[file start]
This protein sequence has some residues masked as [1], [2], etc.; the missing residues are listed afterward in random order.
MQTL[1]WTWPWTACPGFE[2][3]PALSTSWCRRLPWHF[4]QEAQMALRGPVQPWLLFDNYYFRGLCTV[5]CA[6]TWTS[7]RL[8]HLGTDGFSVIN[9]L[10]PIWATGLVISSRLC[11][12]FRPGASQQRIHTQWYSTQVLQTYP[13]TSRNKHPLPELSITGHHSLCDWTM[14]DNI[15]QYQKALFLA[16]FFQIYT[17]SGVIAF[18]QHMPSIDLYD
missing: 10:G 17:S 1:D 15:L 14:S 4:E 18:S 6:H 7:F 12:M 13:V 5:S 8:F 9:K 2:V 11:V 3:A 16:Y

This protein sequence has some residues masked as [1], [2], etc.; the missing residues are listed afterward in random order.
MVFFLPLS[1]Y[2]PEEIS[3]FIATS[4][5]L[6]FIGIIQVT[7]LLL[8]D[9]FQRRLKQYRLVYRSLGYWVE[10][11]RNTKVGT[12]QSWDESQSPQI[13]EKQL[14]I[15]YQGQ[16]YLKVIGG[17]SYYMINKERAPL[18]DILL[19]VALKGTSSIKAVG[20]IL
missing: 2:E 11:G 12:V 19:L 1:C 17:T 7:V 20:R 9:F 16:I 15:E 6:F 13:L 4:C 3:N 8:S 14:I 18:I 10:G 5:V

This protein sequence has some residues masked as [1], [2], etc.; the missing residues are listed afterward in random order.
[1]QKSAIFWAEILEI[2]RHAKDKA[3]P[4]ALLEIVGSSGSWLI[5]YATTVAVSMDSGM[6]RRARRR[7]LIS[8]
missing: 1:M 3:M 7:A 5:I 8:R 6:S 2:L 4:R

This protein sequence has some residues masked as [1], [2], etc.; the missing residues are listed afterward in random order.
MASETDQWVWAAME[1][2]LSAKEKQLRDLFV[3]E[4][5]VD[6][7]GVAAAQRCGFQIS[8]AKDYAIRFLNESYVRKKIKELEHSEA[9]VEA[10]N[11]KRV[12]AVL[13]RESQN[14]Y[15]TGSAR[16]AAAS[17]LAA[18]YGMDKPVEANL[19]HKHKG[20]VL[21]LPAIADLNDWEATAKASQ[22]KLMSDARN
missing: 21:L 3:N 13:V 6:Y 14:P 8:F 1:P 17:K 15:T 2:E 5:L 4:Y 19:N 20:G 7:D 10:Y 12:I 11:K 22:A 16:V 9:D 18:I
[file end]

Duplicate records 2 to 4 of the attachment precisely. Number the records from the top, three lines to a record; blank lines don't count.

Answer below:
This protein sequence has some residues masked as [1], [2], etc.; the missing residues are listed afterward in random order.
MVFFLPLS[1]Y[2]PEEIS[3]FIATS[4][5]L[6]FIGIIQVT[7]LLL[8]D[9]FQRRLKQYRLVYRSLGYWVE[10][11]RNTKVGT[12]QSWDESQSPQI[13]EKQL[14]I[15]YQGQ[16]YLKVIGG[17]SYYMINKERAPL[18]DILL[19]VALKGTSSIKAVG[20]IL
missing: 2:E 11:G 12:V 19:L 1:C 17:T 7:V 20:R 9:F 16:I 15:E 6:F 13:L 4:C 3:N 8:S 14:I 18:I 10:G 5:V

This protein sequence has some residues masked as [1], [2], etc.; the missing residues are listed afterward in random order.
[1]QKSAIFWAEILEI[2]RHAKDKA[3]P[4]ALLEIVGSSGSWLI[5]YATTVAVSMDSGM[6]RRARRR[7]LIS[8]
missing: 1:M 3:M 7:A 5:I 8:R 6:S 2:L 4:R

This protein sequence has some residues masked as [1], [2], etc.; the missing residues are listed afterward in random order.
MASETDQWVWAAME[1][2]LSAKEKQLRDLFV[3]E[4][5]VD[6][7]GVAAAQRCGFQIS[8]AKDYAIRFLNESYVRKKIKELEHSEA[9]VEA[10]N[11]KRV[12]AVL[13]RESQN[14]Y[15]TGSAR[16]AAAS[17]LAA[18]YGMDKPVEANL[19]HKHKG[20]VL[21]LPAIADLNDWEATAKASQ[22]KLMSDARN
missing: 21:L 3:N 13:V 6:Y 14:P 8:F 1:P 17:K 15:T 2:E 5:L 4:Y 19:N 20:G 7:D 10:Y 12:I 11:K 22:A 16:V 9:D 18:I